But I’m still selling Comic (and Column) Confessional — my often-funny memoir that recalls 25 years of covering and meeting cartoonists such as Charles Schulz (“Peanuts”) and Bill Watterson (“Calvin and Hobbes”), columnists such as “Dear Abby” and Ann Landers, and other notables such as Coretta Scott King, Walter Cronkite, and various authors. The book also talks about the malpractice death of my first daughter, my remarriage, and life in Montclair, N.J. — where I write the award-winning weekly “Montclairvoyant” humor column for Baristanet.com. You can email me at dastor@earthlink.net to buy a discounted, inscribed copy of the book, which contains a preface by “Hints” columnist Heloise and back-cover blurbs by people such as “The Far Side” cartoonist Gary Larson.

Real People in Fictional Realms

Today is the birthday of Abraham Lincoln, the 1809-born 16th president who would have been 208 if he were alive in 2017 — meaning 143 years of Social Security payments.

But, seriously, I’m reminded that many fictional works — and not just historical novels — feature actual famous people.

That can of course be very attractive to readers who want to “get in the heads” of often-long-dead notables, see the times they lived in, see the way authors depict those luminaries, and see how real personages interact with fictional characters. Many readers find this a more palatable way than nonfiction history books to learn about high-profile people of the past — whether those people were heroes, villains, or something in between.

“Honest Abe” himself has appeared in everything from Gore Vidal’s Lincoln to Seth Grahame-Smith’s Abraham Lincoln, Vampire Hunter.

Another president — Ulysses Grant, commander of the Union army during the American Civil War that marked Lincoln’s presidency — shows up in Darryl Brock’s If I Never Get Back, along with various real players from the legendary 1869 Cincinnati Red Stockings baseball team. Brock’s sequel, Two in the Field, includes a deservedly scathing depiction of General Custer.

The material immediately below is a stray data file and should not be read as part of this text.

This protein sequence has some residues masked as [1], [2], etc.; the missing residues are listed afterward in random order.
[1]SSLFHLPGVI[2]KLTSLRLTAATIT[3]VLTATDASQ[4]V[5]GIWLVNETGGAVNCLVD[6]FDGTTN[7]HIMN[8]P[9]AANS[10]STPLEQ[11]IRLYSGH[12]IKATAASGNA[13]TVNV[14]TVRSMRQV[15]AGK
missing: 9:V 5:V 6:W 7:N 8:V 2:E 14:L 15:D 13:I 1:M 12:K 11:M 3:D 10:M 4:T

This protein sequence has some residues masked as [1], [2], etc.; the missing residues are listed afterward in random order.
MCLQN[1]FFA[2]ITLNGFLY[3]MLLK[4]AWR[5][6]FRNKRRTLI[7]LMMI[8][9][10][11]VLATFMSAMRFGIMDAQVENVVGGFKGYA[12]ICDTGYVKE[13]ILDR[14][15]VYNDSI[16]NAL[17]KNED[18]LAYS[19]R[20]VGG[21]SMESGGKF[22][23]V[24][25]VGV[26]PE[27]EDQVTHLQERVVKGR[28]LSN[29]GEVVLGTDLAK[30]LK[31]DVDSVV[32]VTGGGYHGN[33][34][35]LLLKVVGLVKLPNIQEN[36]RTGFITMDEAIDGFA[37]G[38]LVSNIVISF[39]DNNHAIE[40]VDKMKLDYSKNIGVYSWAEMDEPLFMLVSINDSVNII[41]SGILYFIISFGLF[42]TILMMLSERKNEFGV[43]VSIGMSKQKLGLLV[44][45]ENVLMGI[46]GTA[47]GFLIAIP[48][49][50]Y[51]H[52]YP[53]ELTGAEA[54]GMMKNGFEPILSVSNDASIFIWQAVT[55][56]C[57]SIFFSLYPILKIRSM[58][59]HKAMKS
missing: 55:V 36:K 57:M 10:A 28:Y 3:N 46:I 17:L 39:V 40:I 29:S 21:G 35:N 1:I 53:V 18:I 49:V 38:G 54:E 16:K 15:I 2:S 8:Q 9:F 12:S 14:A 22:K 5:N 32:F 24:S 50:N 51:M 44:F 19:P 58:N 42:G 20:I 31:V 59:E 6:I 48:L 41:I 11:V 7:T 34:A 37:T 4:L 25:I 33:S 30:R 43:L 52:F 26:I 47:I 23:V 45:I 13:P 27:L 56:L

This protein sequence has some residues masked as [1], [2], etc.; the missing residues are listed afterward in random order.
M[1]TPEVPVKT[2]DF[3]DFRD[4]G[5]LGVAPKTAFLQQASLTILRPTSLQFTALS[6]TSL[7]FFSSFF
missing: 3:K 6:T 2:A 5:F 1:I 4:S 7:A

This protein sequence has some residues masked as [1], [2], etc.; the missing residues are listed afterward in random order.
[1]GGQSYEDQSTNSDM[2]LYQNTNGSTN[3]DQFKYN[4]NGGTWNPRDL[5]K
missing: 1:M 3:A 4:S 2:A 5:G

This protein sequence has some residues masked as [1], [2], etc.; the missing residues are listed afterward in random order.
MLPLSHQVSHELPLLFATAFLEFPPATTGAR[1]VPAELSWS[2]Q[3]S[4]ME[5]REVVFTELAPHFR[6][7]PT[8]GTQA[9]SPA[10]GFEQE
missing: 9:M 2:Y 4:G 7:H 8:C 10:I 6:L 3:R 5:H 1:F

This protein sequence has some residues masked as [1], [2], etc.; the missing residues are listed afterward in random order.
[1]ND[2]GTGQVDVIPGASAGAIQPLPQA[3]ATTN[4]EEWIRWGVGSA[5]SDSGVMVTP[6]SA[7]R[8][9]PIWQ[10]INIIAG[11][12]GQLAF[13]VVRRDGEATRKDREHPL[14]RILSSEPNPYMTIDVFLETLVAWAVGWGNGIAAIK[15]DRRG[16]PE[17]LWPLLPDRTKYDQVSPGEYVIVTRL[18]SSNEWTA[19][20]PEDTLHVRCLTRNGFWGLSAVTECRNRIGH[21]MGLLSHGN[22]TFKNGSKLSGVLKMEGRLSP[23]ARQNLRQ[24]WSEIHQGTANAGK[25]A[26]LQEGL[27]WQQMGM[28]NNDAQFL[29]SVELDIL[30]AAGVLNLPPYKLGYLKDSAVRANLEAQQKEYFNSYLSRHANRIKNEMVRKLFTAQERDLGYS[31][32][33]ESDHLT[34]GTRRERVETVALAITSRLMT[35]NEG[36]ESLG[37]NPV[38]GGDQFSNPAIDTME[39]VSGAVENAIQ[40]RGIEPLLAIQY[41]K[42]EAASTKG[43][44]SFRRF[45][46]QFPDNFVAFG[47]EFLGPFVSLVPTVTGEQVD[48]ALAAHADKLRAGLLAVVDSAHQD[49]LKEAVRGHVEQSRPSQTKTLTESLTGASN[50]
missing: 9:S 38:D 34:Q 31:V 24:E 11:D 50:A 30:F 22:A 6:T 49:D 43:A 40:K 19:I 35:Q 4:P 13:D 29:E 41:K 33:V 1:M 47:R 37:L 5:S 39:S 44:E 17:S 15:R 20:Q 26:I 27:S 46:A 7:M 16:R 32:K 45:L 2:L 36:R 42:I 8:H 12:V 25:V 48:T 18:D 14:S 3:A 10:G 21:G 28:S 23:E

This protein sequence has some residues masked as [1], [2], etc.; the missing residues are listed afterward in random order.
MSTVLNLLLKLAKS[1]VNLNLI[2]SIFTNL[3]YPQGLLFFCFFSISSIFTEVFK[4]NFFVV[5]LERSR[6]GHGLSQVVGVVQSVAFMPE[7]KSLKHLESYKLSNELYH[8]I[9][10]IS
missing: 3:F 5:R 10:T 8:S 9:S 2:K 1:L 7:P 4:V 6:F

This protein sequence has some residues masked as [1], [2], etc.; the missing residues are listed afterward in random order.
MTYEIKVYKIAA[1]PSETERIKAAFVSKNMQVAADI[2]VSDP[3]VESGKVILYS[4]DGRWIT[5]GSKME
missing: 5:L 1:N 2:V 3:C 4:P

Also set in the 1800s is Leo Tolstoy’s War and Peace, which of course includes Napoleon among its large cast of mostly fictional characters; and Margaret Atwood’s Alias Grace, which features a real-life person (Grace Marks) accused of murder. Not the best way to become famous, or infamous, but Marks is a known name — especially in Canada.

Moving to literature set in more recent years, there’s the novel containing more real people than most fiction: E.L. Doctorow’s Ragtime — in which we see Henry Ford, Sigmund Freud, Emma Goldman, Harry Houdini, J.P. Morgan, Booker T. Washington, and other well-known figures.

Barbara Kingsolver’s The Lacuna devotes quite a few pages and conversations to artists Frida Kahlo and Diego Rivera, and exiled Russian revolutionary Leon Trotsky.

Fannie Flagg’s Welcome to the World, Baby Girl! includes a memorable scene with playwright Tennessee Williams as he discusses the downside of fame.

And moving to fiction set many centuries ago, we have such novels as Mark Twain’s Personal Recollections of Joan of Arc, Alexandre Dumas’ The Three Musketeers and its sequels (which feature King Louis XIII, etc.), and Anthony Burgess’ The Kingdom of the Wicked (which includes Jesus Christ. One can argue about whether he was “the son of God,” but he may have existed as a person).

Which real people have you noticed in fictional works? Bonus question: Who’s the better president — Lincoln or Donald Trump? (Hint: The Electoral College can’t help Trump this time!  🙂 )

The box for submitting comments is below already-posted comments, but your new comment will appear at the top of the comments area — unless you’re replying to someone.

My new book Fascinating Facts About Famous Fiction Authors and the Greatest Novels of All Time: The Book Lover’s Guide to Literary Trivia will be published soon.

But I’m still selling Comic (and Column) Confessional — my often-funny memoir that recalls 25 years of covering and meeting cartoonists such as Charles Schulz (“Peanuts”) and Bill Watterson (“Calvin and Hobbes”), columnists such as “Dear Abby” and Ann Landers, and other notables such as Coretta Scott King, Walter Cronkite, and various authors. The book also talks about the malpractice death of my first daughter, my remarriage, and life in Montclair, N.J. — where I write the award-winning weekly “Montclairvoyant” humor column for Baristanet.com. You can email me at dastor@earthlink.net to buy a discounted, inscribed copy of the book, which contains a preface by “Hints” columnist Heloise and back-cover blurbs by people such as “The Far Side” cartoonist Gary Larson.